What's the best way to attract a pile of threatening lawyers' letters from Microsoft? Sell pirate copies of Windows? Write a DRM-busting program?
Londoner Jamie Cansdale has just discovered a new approach. He had the temerity to make Redmond's software better.
As a hobby, Cansdale developed an add-on for Microsoft Visual Studio. TestDriven.NET allows unit test suites to be run directly from within the Microsoft IDE. Cansdale gave away this gadget on his website, and initially received the praises of Microsoft.
In fact, Microsoft was so pleased with him, it gave him a Most Valuable Professionals (MVP) award, which it says it gives to "exceptional technical community leaders from around the world who voluntarily share their high quality, real world expertise with others".
However, his cherished status did not last. In December 2005, he started getting emails from a Microsoft executive called Jason Weber. The problem was that TestDriven.NET supported the Express edition of Visual Studio. Express is the cut-down version that anyone can download for free from the Microsoft website. It is limited in various ways, and is intended only for hobbyists and students. Everyone else is supposed to shell out for the paid-for versions.
In fact, as a .NET hobbyist himself, Cansdale says he used Express to develop TestDriven.NET. Ironically, he only got access to a fancier version of Visual Studio as part of his MVP goody-bag.
But MS doesn't want you supporting Visual Studio Express with your add-ons.
Weber wrote to Cansdale that he had violated Express licence agreements: that he was accessing APIs not available to those who only had the Express version of Visual Studio, or that he had reverse engineered APIs - also forbidden.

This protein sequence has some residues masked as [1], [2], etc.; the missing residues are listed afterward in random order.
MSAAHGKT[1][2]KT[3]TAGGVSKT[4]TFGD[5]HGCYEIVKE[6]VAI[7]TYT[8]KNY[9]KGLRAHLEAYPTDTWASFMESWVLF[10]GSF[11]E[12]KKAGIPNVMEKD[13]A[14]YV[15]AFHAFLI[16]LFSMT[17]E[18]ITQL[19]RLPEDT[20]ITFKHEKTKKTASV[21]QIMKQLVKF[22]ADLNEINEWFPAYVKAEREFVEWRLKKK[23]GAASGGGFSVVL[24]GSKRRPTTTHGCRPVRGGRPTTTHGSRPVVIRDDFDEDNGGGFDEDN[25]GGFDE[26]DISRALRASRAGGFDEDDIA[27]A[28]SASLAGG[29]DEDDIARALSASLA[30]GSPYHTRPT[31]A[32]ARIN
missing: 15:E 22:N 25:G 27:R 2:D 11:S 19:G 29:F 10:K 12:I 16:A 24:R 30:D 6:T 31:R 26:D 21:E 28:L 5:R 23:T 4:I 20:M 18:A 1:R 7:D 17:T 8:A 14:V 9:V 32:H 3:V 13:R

Cansdale said from the off - and has stuck by this - that he only used APIs in the public domain, published on Microsoft's MSDN website for all to see. He invited Weber to be specific about the API/licence term that was violated.
Weber blanked him, and then began an exchange of increasingly acrimonious correspondence, which can be read on Cansdale's website.
In the long sequence of emails that followed, Weber treated Cansdale with immense condescension:
"Craig Symonds is a busy Microsoft executive. We're fortunate that we could get 30 minutes with him for a conference call"; consistently evasive when asked to identify the specific legal problem, meanwhile trying to bully Cansdale to withdraw Visual Studio Express support and remove his "hack".
Cansdale took legal advice, and bravely dug in his heels.
At one point, in a splendid example of the right hand being unaware of who is getting the left hand's index finger, Cansdale got a letter presaging another MVP award only to have it hastily withdrawn the next day (find this incident the bottom of the second page of emails.)
Finally, Microsoft lost patience, and in the last few days has hit Cansdale with a flurry of lawyers' letters, also available on his website. Cansdale now has until 4pm Wednesday 6 June to disable the Visual Studio Express features of his product.
We await the deadline with bated breath.
Meanwhile, a quiet word in the ear of any earnest young programmer who is considering downloading a copy of Visual Studio Express and slaving deep into the night, striving hard in the Microsofty ways, in the hope one day of earning the glorious rank of MVP.